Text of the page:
Langston Hughes also impacted literature through his use of figurative language in his works. Hughes used metaphors, similes, and personification in his poems to help people understand the struggle that African American people faced in their everyday lives in America, and to create deeper meanings in his poetry. “Figurative language includes the several figures of speech and figurative devices. Through the use of these figures, the poet is able to present contrasts and comparisons of varying degrees of intensity and meaning” (Maple Louise Allen). Hughes does exactly what Allen refers to, using these to help describe African American life, and giving the reader the ability to understand it.

Langston Hughes also used metaphors, similes, and personification in his poem “The South.” Hughes wrote, “the lazy laughing South with blood on its mouth,” (?????). This is an example of personification. It is personification because it is giving the South, a non-living thing, the traits of a living thing, referring to the South as lazy, laughing, and having a mouth smeared with blood. His deeper meaning may be referring to what other people think of when they think of the South. Maybe that the white people of the South are sitting back on their porches in their rocking chairs, laughing and watching the slaves work. The bloody mouth could refer to the violence the South endured as a result of this time. In another line he says, “beautiful, like a woman, seductive as a dark-eyed whore…” (Maple Louise Allen?). Hughes uses this simile to compare the South’s dark, complex history to that of a sinful woman. Hughes uses many different kinds of figurative language in this poem and these are just a few examples. He uses figurative language to tell about how the South looked beautiful on the outside, but on the inside, life in the South for African Americans was a constant struggle. The South was not what it seemed to be or what it was said to be like.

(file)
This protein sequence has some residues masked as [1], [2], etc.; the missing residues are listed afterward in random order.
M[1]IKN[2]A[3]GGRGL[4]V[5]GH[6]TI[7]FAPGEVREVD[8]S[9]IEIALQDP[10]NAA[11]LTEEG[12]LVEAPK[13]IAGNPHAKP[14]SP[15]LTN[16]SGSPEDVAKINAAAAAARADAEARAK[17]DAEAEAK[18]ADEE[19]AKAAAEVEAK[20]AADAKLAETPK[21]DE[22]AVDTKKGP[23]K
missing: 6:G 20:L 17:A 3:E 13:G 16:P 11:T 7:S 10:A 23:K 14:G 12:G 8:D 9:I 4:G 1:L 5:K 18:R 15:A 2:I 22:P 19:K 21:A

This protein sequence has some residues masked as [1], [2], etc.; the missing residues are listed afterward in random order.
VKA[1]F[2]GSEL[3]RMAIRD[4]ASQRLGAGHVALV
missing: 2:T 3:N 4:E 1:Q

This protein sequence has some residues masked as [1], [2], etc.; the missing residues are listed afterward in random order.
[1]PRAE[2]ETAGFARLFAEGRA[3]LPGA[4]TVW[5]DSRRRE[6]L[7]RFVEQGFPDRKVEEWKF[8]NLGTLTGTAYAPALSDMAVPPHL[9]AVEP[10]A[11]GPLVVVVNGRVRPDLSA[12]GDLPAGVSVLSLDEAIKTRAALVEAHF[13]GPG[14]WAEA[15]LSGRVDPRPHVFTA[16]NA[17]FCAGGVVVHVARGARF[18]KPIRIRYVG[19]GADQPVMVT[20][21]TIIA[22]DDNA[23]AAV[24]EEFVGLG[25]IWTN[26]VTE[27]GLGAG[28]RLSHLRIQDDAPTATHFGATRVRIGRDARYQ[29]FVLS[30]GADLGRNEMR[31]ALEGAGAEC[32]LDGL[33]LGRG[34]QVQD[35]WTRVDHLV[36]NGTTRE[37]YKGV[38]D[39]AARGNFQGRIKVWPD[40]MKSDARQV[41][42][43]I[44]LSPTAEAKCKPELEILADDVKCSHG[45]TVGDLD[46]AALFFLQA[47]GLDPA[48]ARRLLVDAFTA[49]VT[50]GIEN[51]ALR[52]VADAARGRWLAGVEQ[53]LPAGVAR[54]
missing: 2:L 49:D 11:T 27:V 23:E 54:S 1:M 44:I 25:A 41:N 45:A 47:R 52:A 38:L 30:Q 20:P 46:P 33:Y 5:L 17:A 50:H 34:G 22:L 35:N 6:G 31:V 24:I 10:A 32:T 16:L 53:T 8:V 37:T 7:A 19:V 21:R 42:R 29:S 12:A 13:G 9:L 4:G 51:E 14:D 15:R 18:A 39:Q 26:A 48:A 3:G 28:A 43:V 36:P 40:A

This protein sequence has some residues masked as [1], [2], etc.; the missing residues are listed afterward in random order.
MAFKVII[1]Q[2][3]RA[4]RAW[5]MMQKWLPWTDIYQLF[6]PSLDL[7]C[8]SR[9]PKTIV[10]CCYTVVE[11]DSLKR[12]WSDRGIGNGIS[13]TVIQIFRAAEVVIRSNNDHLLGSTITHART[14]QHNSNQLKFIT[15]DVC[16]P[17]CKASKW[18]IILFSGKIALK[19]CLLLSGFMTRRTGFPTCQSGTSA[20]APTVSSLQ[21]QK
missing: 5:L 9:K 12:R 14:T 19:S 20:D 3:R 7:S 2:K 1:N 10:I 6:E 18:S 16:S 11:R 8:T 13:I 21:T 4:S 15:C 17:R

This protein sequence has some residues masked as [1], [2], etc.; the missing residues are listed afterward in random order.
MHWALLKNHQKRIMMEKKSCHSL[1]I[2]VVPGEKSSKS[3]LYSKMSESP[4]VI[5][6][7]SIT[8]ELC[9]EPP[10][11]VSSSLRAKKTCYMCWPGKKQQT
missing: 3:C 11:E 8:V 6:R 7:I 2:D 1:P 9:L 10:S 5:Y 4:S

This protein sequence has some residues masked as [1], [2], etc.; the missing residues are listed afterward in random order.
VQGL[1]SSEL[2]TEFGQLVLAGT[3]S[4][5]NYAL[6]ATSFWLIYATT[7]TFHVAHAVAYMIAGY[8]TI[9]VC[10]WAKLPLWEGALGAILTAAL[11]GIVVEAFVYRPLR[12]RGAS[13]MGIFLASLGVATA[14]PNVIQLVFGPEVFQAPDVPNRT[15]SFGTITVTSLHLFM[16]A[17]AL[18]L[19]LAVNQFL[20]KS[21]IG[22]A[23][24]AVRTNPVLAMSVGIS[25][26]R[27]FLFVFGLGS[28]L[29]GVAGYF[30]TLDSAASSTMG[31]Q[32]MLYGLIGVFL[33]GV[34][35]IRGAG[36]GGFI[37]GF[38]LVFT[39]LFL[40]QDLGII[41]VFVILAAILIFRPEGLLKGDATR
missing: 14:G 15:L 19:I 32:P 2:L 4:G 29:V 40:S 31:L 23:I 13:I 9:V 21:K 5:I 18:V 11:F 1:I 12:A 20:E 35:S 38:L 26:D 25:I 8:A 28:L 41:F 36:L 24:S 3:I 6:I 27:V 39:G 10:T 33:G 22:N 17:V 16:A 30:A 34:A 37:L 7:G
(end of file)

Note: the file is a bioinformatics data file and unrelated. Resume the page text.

Another way Hughes uses figurative language in his works is with onomatopoeia. Hughes uses onomatopoeia in his poem “The Weary Blues” when he says “Thump, thump, thump, went his foot on the floor” (?????). This use of onomatopoeia contributes to the poem because it helps the reader really be able to feel what is happening with the ability to almost hear the thump of the piano player’s foot. In his use of figurative language Hughes compared and contrasted concepts to create a deeper meaning and to inspire feeling in his readers. His use of figurative language can be seen through personification, similes, metaphors, and onomatopoeia. Hughes’ use of this figurative language helped impact literature.